From The Art and Popular Culture Encyclopedia
The 1990s, also known as "the Nineteen Nineties" or abbreviated as "the Nineties" or "the '90s", was the tenth and final decade within the 20th century that began on January 1, 1990, and ended on December 31, 1999.
The decade is seen by many Western nations as a period of unprecedented peace and prosperity, though many parts of the so-called Third World faced various problems including genocide, AIDS and new or continuing ethnic tensions and civil wars.
A combination of factors, including the mass mobilization of capital markets through neoliberalism, the beginning of the widespread proliferation of new media such as the Internet, and the dissolution of the Soviet Union led to a realignment and reconsolidation of economic and political power across the world, and within countries.
The 1990s were marked by rapid progression of globalization following the collapse of the Soviet Union and the end of the Cold War. Key forces shaping the decade were the recession of the late 1980s, and the advent of PCs in middle-class homes, resulting in the rise to prominence of the internet. The Internet would go on to revolutionize modern culture, and has served as a major medium for the integration and the spread of popular culture in the entire world.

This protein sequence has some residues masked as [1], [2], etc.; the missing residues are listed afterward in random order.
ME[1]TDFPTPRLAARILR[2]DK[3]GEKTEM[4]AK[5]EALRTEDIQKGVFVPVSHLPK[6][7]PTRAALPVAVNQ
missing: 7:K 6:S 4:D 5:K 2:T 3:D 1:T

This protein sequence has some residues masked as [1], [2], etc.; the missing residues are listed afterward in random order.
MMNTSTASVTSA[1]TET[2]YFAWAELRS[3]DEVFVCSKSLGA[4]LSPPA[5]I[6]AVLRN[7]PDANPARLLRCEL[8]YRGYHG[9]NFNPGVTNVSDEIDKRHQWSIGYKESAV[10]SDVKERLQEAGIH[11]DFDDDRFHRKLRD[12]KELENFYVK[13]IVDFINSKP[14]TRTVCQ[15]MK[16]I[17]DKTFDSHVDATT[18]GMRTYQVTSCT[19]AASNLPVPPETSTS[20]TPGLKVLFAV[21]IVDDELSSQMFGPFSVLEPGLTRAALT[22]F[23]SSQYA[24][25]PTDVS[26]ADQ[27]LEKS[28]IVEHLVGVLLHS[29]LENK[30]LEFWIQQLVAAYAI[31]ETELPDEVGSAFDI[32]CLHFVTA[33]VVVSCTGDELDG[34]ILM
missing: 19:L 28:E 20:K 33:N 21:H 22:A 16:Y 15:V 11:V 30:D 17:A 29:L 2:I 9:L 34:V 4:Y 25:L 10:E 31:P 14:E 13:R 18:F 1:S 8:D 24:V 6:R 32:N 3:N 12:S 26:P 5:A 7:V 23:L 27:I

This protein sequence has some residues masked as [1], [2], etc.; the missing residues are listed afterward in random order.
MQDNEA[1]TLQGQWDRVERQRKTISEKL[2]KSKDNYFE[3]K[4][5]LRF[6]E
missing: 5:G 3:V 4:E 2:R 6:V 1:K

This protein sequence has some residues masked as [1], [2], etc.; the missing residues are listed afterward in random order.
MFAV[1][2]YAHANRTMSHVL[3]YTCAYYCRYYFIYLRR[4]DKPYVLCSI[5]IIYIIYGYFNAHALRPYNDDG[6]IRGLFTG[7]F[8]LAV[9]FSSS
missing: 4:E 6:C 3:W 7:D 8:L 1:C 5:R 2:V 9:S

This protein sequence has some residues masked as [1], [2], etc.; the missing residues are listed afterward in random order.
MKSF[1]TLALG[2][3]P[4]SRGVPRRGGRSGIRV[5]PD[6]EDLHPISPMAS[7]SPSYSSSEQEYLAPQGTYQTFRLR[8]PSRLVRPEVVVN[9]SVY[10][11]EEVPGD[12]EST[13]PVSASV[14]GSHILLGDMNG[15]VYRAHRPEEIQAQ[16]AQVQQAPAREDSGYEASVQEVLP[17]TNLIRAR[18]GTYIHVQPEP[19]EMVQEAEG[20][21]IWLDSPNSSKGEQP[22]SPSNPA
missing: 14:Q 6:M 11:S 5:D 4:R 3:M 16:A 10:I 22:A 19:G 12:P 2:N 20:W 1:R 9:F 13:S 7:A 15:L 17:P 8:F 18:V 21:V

The widespread adoption of personal computers and the Internet increased economic productivity, while high levels of private investment in equity markets increased personal wealth among many Americans, Japanese, South Koreans, Australians and Europeans.
The development of the techno sound in Detroit, Michigan and house music in Chicago, Illinois in the 1980s, and the later UK-based acid house movement of the late 1980s and early 1990s fueled the development and acceptance of electronic music into the mainstream and introduced electronic dance music to nightclubs. Electronic composition can create faster and more precise rhythms than is possible using traditional percussion. The sound of electronic dance music often features electronically altered sounds (samples) of traditional instruments and vocals.